Author Topic: Synthetic anode surface area increasing?  (Read 237 times)

Offline Turbidaceous

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Synthetic anode surface area increasing?
« on: January 23, 2021, 12:42:02 PM »
For people who cannot afford (or find) a big heavy thick slab of fine silver, could someone make a flat, tightly packed spiral from fine 1mm thick silver wire to create a larger surface area anode?
You know, like if you were to draw spirals on a paper but very close together, that kind of thing and then submerge the whole thing during the electrolysis process?

Offline SaltyCornflakes

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Re: Synthetic anode surface area increasing?
« Reply #1 on: January 24, 2021, 11:31:25 AM »
A tight spiral sounds like an absolute nightmare to clean.  ;)

I would try something like this.


Offline cfnisbet

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Re: Synthetic anode surface area increasing?
« Reply #2 on: January 24, 2021, 02:58:15 PM »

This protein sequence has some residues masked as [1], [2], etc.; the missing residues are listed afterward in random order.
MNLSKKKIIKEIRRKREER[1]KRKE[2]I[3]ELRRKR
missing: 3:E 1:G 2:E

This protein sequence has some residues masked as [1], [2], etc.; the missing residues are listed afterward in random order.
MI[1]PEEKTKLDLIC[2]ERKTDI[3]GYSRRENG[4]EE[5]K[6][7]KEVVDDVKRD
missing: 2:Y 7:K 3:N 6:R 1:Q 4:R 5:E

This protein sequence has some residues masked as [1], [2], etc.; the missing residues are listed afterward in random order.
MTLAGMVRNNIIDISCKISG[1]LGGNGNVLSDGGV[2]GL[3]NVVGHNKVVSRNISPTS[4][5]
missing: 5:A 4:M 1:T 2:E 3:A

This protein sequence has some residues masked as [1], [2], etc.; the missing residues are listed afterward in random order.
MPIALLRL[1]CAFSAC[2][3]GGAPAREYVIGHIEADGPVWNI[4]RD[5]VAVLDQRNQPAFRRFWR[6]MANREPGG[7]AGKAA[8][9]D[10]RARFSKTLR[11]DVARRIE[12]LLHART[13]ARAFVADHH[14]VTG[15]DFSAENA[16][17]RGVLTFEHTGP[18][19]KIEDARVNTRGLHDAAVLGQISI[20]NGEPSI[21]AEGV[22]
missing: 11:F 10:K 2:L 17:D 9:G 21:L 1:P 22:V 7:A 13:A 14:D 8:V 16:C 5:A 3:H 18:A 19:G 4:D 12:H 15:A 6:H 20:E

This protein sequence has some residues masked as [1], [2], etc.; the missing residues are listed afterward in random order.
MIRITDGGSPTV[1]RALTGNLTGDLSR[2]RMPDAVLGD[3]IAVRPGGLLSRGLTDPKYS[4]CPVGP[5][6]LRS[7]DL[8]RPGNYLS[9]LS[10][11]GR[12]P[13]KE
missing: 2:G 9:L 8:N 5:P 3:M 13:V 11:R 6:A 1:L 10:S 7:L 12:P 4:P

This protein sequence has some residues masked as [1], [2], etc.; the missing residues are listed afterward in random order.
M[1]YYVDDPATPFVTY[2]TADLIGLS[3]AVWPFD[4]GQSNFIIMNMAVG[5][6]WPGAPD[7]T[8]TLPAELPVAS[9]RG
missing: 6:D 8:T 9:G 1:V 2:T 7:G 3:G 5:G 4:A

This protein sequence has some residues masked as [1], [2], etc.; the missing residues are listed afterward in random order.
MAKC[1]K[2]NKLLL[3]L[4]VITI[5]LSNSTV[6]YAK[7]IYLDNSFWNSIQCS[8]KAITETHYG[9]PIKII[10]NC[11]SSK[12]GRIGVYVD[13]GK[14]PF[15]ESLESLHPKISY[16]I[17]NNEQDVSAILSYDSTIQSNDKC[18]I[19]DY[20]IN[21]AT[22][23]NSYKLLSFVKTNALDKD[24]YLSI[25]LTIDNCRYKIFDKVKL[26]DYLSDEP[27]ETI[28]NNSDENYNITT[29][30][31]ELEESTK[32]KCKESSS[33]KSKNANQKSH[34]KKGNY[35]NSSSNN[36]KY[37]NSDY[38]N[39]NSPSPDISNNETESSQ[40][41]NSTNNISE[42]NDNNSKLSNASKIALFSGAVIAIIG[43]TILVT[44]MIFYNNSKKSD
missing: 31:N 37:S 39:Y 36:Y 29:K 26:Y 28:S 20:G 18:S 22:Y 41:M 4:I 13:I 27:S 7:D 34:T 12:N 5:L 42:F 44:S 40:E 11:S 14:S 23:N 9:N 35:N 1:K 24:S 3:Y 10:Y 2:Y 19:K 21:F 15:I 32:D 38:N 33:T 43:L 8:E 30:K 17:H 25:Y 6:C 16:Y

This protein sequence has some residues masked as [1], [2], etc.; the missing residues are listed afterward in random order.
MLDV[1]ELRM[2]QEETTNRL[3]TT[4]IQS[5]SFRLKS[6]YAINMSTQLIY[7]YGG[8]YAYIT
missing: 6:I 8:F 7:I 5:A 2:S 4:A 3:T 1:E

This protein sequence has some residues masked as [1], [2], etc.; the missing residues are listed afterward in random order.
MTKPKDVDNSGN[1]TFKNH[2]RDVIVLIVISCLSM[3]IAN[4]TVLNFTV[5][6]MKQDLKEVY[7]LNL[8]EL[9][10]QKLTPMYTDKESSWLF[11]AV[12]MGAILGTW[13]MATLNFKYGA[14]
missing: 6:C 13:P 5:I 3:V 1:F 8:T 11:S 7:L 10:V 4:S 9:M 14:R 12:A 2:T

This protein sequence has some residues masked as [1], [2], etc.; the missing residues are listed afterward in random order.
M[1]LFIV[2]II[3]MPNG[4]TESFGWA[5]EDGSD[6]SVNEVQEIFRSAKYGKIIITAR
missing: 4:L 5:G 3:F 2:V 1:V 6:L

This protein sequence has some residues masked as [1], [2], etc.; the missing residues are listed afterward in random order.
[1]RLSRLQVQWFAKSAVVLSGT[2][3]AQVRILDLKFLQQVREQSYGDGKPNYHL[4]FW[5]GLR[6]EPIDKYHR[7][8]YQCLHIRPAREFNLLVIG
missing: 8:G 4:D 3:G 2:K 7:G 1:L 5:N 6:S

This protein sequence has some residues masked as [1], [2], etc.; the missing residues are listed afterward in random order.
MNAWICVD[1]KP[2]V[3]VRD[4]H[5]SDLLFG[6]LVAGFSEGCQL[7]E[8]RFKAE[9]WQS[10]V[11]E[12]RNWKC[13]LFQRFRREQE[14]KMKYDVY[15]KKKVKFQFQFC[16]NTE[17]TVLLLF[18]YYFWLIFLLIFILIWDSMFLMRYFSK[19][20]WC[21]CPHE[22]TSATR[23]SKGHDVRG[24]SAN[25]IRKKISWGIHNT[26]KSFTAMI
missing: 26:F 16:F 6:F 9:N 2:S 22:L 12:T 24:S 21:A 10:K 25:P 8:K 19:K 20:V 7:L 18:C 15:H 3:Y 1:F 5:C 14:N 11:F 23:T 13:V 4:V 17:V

A spiral would present no cleaning problems because fire-cleaning would work regardless.

However, the suggested pattern is better than a spiral because the silver would erode more evenly from a flat electrode than a spiral. The spiral would erode more from the side of the spiral nearest to the cathode.

Offline Turbidaceous

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Re: Synthetic anode surface area increasing?
« Reply #3 on: January 24, 2021, 03:34:25 PM »
Interesting. Could be a nice way for someone to get higher current, if all they can get is the wire stuff but a decent amount of it.

Offline cfnisbet

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Re: Synthetic anode surface area increasing?
« Reply #4 on: January 25, 2021, 12:17:25 PM »
Yes, perfectly good theory.

Alternatively, buy the wire and melt it on a gas flame to make a "puddle" of silver, which could then be used as a bigger anode.

But an electrode array is perfectly valid, just make sure that the array erodes from the end furthest from the anode wire, rather than the part closest to the attachment point.